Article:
Lim Chang-yong

From Wikipedia, the free encyclopedia
Jump to navigation Jump to search
Lim Chang-yong
YS-Lim-Chang-Yong.jpg
Lim with the Tokyo Yakult Swallows
Pitcher
Born: (1976-06-04) June 4, 1976 (age 42)
Gwangju, South Korea
Batted: Right Threw: Right
Professional debut
KBO: June 18, 1995, for the Haitai Tigers
NPB: March 28, 2008, for the Tokyo Yakult Swallows
MLB: September 7, 2013, for the Chicago Cubs
Last appearance
KBO: October 16, 2018, for the Kia Tigers
NPB: June 22, 2012, for the Tokyo Yakult Swallows
MLB: September 27, 2013, for the Chicago Cubs
KBO statistics
(through 2017)
Win–loss record125–81
Saves254
Earned run average3.35
Strikeouts1,390
NPB statistics
Win–loss record11–13
Saves128
Earned run average2.09
Strikeouts231
MLB statistics
Win–loss record0–0
Earned run average5.40
Strikeouts5
Teams
Lim Chang-yong
Hangul
임창용
Hanja
林昌勇
Revised RomanizationIm Chang-yong
McCune–ReischauerRim Ch'ang-yong

Lim Chang-yong (Hangul임창용; Hanja林昌勇; Korean pronunciation: [im.tɕʰaŋ.joŋ]; born June 4, 1976) is a former South Korean professional baseball right-handed pitcher.

Career[edit]

Lim is a 5 ft 11 in, 175 lb right-handed sidearm pitcher. Lim can throw a 160 kilometres per hour (99 mph) four-seam fastball, though the pitch usually sits at 93–95 mph (150–153 km/h).[1] His signature pitch is his two-seam fastball which, due to its unique tailing movement has earned its nickname "Serpent fastball (Hangul뱀직구)". His other pitches include a high 70s slider with a sharp horizontal break, a mid 80s forkball, and a rarely used 60 mph (97 km/h) slow-curveball. He is one of the few pitchers who can pitch in multiple pitching forms. Lim pitches primarily sidearm and underhand, but does pitch from the three-quarters motion at will.

Haitai Tigers[edit]

Lim made his pro debut in 1995 with the Haitai Tigers in Korea Baseball Organization, and has been regularly picked for the South Korean baseball team as a relief pitcher since the 1998 Asian Games, and won the bronze medal at the 2000 Summer Olympics and two Asian Game gold medals in 1998 and 2002.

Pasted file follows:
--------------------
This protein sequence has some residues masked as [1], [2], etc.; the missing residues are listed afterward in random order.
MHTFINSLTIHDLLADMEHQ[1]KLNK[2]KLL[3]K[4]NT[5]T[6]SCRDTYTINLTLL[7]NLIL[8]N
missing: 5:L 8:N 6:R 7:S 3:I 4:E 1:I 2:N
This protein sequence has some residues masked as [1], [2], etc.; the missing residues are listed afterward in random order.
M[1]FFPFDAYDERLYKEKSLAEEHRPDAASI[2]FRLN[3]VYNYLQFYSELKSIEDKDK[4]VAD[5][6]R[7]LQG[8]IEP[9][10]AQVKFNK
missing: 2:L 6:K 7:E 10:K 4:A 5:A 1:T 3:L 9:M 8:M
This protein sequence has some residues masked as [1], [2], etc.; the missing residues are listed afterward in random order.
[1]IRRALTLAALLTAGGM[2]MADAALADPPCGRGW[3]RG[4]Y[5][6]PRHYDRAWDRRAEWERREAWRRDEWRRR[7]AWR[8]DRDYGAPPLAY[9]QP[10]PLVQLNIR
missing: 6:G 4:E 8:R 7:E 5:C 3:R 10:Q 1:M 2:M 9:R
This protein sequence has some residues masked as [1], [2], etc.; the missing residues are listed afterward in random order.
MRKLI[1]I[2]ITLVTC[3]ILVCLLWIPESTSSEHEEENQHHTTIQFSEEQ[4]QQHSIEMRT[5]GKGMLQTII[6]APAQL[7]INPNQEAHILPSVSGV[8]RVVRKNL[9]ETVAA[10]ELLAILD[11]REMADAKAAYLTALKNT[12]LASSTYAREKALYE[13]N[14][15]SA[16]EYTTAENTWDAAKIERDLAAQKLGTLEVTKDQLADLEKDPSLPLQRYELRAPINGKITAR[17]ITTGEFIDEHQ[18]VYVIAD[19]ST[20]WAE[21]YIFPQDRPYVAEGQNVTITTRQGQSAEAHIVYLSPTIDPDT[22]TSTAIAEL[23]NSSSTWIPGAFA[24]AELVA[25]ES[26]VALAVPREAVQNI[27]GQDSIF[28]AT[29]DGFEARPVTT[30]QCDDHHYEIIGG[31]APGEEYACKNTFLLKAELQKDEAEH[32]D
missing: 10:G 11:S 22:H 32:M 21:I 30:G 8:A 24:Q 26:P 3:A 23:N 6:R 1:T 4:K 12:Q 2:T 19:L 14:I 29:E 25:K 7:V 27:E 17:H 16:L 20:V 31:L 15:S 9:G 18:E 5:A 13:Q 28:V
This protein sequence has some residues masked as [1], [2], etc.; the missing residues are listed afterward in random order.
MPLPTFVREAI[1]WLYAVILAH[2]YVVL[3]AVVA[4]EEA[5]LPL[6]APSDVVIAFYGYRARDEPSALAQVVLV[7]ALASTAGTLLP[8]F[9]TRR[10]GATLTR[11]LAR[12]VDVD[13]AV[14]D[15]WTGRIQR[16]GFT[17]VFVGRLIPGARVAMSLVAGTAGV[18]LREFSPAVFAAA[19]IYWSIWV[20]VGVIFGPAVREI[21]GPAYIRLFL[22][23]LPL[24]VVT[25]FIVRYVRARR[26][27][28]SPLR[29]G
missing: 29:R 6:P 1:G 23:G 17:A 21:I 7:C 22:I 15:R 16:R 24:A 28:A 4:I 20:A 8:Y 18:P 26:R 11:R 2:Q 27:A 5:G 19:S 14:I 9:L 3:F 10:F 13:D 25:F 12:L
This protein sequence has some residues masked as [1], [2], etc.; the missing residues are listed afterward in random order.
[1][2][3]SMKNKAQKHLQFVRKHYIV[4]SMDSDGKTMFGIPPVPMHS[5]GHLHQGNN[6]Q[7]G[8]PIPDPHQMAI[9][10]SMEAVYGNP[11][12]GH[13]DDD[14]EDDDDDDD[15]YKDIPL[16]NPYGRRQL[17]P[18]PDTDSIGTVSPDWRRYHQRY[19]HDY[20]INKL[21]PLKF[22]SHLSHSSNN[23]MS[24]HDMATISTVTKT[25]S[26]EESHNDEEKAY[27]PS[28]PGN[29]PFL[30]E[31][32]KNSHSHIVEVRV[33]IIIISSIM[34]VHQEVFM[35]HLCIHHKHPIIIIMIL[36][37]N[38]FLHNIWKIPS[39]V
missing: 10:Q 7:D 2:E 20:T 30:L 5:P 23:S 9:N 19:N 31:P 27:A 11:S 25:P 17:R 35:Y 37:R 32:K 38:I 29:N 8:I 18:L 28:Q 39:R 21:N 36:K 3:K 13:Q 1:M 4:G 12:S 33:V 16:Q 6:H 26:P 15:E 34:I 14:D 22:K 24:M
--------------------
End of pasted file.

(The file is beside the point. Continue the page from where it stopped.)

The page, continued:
Samsung Lions[edit]

Though predominantly known as a closer, Lim was converted to a starting pitcher in 2001, and spent three years as the Samsung Lions' starter before returning to the bullpen in 2004. There was interest from Major League squads, but Lim decided to stay in South Korea.

Tokyo Yakult Swallows[edit]

In late 2007, Lim was signed by Japan's Tokyo Yakult Swallows in the hopes of bolstering their weak bullpen. In the 2008 NPB season, he recorded 33 saves (5th in the NPB league) with a 3.00 ERA in 51 innings pitched.

In the 2009 NPB season, he recorded a 0.00 ERA for a few months, earning his nickname "Mr.Zero", and also featured in the 2009 NPB All-star Game as a closer for the Central League team. He was sent down to the reserve squad after his ERA rose to a whopping 1.84 in a short stint, but was brought back to strengthen Yakult's weak bullpen, which was responsible for its recent losses.

Lim had his second Tommy John surgery in July 2012.

Chicago Cubs[edit]

After the 2012 season, Lim agreed to a contract with the Chicago Cubs of Major League Baseball.[2] The Cubs promoted Lim to the major leagues on September 4, 2013.[3] After the season, Lim was non-tendered by Chicago, becoming a free agent.[4] The Cubs re-signed him to a minor league contract. He was released on March 24, 2014.

Second Stint With Lions[edit]

After being released by the Cubs, Lim signed up with Samsung Lions of KBO League (South Korea). In 2014 season, he recorded 31 saves with 5.84 ERA. However, in 2015 season he showed better performance of 33 saves, 2.83 ERA.

Lim was released after 2015 season for illegal gambling.

On March 11, 2019, he announced his retirement.[5]

References[edit]

  1. ^ "Chang Yong Lim Average Velocity by Pitch".
  2. ^ "S. Korean pitcher Lim Chang-yong agrees to terms with Chicago Cubs". Yonhap. December 13, 2012. Retrieved December 13, 2012.
  3. ^ "Cubs select the contract of RHP Lim, RHP Bowden designated for assignment". MLB.com. September 4, 2013. Retrieved September 4, 2013.
  4. ^ "Chicago Cubs on Twitter".
  5. ^ "<野球>元ヤクルト「ミスターゼロ」林昌勇が引退発表". 中央日報 (in Japanese). March 11, 2019. Retrieved March 11, 2019.

External links[edit]